The Uniform Gifts to Minors Act (“UGMA”), or the Uniform Transfers to Minors Act (“UTMA”), both provide ways for an adult to leave money to a minor by way of statute.

In general, an adult will usually have to hire an attorney to create a special trust to be able to set aside money for a minor. The reason for this is because a contract will not be considered legally enforceable when one of the parties to it is a minor. The UGMA and UTMA permit an adult to skip this step by automatically setting up the trust for a minor by their provisions.

The UGMA and/or the UTMA avoid the need for making a contract with a minor by laying out instructions in their guidelines that provide a procedure for transferring assets to a minor. In other words, these Acts offer a simple and straightforward way for a minor to inherit assets.

There are two primary differences between these Acts. The first is that while every state has adopted the UGMA, not every state has adopted the UTMA. Thus, the UTMA only applies in certain states.

The second difference between the two has to do with what types of assets they transfer. The UGMA only allows transfers that are purely financial in nature, such as cash, bonds, and stocks. The UTMA on the other hand can transfer any type of property, including cash, real estate, or the title to a car.

Finally, as of 2020, the only state that does not recognize the UTMA is the state of South Carolina. However, it is always best to double-check your particular state’s set of laws to confirm that nothing has changed.

Does the Money Automatically Go to a Minor, or Does Someone Else Hold onto it Until the Minor Turns of Age?

An important thing to note about the UGMA and UTMA is that neither of these Acts allow a minor to be granted the money in an account until they have reached the age of majority in a particular state (usually either 18 or 21 years of age). Instead, a custodian will be responsible for prudently managing the account funds until the minor reaches the appropriate age.

Once the minor becomes an adult, they will then be allowed to claim the inheritance even if the custodian does not want them to or forbids it.

As mentioned, the custodian will need to manage the funds in a prudent manner. This may mean doing things like switching the funds between various UGMA accounts for better benefits. For instance, a custodian might notice that certain UGMA accounts provide more perks than the type that the assets are currently held in, such as online access to monitor an account.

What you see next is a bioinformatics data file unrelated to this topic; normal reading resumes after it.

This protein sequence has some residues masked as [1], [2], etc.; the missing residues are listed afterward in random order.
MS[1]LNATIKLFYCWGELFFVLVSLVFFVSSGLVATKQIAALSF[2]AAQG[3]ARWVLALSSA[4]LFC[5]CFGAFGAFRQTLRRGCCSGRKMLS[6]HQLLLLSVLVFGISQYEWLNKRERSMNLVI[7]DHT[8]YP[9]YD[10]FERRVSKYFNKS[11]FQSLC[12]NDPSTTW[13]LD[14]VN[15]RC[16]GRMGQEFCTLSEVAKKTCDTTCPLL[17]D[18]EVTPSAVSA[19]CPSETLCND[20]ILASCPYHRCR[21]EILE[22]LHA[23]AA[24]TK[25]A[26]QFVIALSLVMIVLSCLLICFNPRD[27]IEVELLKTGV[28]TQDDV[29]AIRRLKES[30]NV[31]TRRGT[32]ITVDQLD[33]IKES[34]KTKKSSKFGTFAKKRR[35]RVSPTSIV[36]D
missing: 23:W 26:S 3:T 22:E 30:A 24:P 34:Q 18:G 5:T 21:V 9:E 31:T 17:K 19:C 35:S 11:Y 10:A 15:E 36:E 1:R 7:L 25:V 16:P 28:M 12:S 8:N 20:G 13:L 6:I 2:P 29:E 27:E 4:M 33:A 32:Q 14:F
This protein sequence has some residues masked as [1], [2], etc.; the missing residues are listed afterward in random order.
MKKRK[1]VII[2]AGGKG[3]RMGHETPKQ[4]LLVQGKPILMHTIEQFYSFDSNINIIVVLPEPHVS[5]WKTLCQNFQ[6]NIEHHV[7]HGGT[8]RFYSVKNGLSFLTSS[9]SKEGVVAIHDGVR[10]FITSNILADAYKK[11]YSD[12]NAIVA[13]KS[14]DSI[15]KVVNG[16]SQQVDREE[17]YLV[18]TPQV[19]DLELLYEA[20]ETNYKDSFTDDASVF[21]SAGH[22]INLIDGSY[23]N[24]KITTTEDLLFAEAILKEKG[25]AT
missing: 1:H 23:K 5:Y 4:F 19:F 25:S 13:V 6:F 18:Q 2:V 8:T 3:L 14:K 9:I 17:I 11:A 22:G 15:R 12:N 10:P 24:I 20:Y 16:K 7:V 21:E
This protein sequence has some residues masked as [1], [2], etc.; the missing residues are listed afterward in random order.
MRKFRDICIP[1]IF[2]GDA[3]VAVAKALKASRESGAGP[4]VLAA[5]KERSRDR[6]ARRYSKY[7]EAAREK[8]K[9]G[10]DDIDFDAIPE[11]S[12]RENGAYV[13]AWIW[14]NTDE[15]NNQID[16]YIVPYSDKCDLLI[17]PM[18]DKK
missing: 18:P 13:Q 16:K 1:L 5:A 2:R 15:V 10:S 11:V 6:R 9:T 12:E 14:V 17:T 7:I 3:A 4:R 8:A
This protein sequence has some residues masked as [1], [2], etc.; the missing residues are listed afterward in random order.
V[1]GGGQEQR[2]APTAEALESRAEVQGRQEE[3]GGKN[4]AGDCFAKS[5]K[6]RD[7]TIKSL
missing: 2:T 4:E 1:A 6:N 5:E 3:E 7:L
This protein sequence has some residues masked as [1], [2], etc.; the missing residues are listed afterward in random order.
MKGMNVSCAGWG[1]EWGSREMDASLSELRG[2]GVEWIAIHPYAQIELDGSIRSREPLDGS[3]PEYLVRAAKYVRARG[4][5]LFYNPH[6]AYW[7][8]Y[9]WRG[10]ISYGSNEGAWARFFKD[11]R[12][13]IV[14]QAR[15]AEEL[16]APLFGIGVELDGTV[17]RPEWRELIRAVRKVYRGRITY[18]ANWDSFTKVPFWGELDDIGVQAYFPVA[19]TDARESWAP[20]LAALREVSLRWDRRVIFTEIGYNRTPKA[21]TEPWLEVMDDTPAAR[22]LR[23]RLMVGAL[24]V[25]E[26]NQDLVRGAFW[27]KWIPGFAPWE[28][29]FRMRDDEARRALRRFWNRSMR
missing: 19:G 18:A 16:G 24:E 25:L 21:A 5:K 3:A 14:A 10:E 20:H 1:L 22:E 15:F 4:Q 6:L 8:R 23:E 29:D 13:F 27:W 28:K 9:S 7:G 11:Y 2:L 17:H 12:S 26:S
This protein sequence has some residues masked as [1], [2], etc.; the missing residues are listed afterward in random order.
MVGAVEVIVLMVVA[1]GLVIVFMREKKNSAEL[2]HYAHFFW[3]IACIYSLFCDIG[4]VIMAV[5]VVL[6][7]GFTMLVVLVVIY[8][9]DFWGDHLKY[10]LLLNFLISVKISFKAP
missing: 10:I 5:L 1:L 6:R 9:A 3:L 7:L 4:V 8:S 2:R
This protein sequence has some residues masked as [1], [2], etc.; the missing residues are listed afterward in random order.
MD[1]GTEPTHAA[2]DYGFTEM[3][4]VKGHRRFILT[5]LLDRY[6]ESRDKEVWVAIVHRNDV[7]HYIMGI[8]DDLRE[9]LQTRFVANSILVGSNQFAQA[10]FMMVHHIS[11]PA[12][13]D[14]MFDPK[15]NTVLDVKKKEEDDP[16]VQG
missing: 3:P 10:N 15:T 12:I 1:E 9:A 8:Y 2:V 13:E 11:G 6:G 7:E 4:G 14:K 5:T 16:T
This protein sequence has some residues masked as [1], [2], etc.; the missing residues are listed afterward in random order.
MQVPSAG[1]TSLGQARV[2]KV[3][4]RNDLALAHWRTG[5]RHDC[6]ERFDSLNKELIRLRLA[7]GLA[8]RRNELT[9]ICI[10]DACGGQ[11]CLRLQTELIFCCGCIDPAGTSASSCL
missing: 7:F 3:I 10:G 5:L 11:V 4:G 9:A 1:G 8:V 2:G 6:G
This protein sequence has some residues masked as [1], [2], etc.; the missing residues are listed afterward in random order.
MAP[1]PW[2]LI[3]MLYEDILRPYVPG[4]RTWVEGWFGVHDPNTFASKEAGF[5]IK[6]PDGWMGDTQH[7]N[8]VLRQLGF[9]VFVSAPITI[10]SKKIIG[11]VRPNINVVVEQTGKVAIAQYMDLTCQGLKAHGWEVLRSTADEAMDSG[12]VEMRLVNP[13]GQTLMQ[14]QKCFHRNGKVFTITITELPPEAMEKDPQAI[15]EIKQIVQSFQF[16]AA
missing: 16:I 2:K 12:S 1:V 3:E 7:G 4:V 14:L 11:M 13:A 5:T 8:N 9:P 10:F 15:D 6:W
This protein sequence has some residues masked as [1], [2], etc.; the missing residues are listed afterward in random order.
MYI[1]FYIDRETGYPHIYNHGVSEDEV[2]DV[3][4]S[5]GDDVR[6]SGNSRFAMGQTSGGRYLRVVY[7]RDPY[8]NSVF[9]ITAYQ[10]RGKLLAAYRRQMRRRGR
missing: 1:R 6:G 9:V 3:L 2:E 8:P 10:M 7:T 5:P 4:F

If this is the case, the custodian will have the power to switch the funds from the current UGMA account to the other UGMA account that offers greater advantages.

Is There a Way to Delay or Restrict When a Minor Will Get Access to the Funds?

As discussed above, once a minor becomes an adult, generally neither the donor nor the custodian can prevent them from having complete control over the funds. There is only one way in which a person may be able to delay or restrict them from doing so.

If the legal age for an adult is 18 in a state, then the donor may be able to delay the minor from gaining access to the account or receiving the funds until they turn 21 years old. However, this delay can only occur if the donor has expressly stipulated that condition when the account was first created.

Other than this one exception, there is no way to prevent a minor from receiving the funds once they have reached the age of majority in that state.

In addition, there is also no method in which a donor or custodian can restrict the minor’s use of the funds once they become an adult. If the donor wishes to impose such restrictions on the minor, then the donor should not be using a UGMA account. Instead, the donor should establish a trust fund that will allow the donor to make such restrictions over the funds.

Do I Need to Consult an Attorney When Setting Up a UGMA or UTMA Account?

One of the benefits to using a UGMA/UTMA account (as opposed to the other kinds of trust funds you can choose from), is that you do not need an attorney to set these types of accounts up because the Acts do it for you. However, you must bear in mind that as the donor to a UGMA, you will have very limited control over the account, especially once the minor becomes an adult.

Therefore, you may want to consider contacting a local estate attorney for further advice. An experienced estate attorney can tell you what type of account may be best for your situation and can discuss options regarding when you would like the minor to gain access to funds, including any restrictions you want to place on the account.